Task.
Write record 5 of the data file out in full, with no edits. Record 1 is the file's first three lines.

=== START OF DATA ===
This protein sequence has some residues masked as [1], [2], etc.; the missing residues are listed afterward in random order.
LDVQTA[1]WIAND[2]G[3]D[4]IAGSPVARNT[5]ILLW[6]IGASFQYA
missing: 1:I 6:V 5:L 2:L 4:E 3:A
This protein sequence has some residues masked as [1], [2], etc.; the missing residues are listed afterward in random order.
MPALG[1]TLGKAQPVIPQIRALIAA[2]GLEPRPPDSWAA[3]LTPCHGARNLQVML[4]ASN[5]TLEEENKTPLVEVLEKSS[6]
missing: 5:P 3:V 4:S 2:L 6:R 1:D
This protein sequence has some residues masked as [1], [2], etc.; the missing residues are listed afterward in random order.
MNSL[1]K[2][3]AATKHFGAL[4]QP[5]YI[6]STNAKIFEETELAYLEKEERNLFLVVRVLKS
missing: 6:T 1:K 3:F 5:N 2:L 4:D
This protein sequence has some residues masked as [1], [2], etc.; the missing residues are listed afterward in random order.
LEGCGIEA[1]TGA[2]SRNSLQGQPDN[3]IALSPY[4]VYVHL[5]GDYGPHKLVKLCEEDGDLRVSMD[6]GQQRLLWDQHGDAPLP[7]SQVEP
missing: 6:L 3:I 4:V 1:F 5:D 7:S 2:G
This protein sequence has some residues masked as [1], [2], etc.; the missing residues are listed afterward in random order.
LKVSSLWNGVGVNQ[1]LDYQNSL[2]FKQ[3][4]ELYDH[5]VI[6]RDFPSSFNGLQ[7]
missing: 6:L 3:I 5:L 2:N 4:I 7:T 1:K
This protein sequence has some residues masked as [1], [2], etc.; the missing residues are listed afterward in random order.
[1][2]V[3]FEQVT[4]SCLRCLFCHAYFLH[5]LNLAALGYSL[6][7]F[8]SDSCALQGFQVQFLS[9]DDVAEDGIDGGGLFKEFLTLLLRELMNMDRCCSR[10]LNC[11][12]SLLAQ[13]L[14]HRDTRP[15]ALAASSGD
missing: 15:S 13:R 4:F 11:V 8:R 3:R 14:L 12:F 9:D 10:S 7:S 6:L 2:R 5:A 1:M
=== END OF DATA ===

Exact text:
This protein sequence has some residues masked as [1], [2], etc.; the missing residues are listed afterward in random order.
LKVSSLWNGVGVNQ[1]LDYQNSL[2]FKQ[3][4]ELYDH[5]VI[6]RDFPSSFNGLQ[7]
missing: 6:L 3:I 5:L 2:N 4:I 7:T 1:K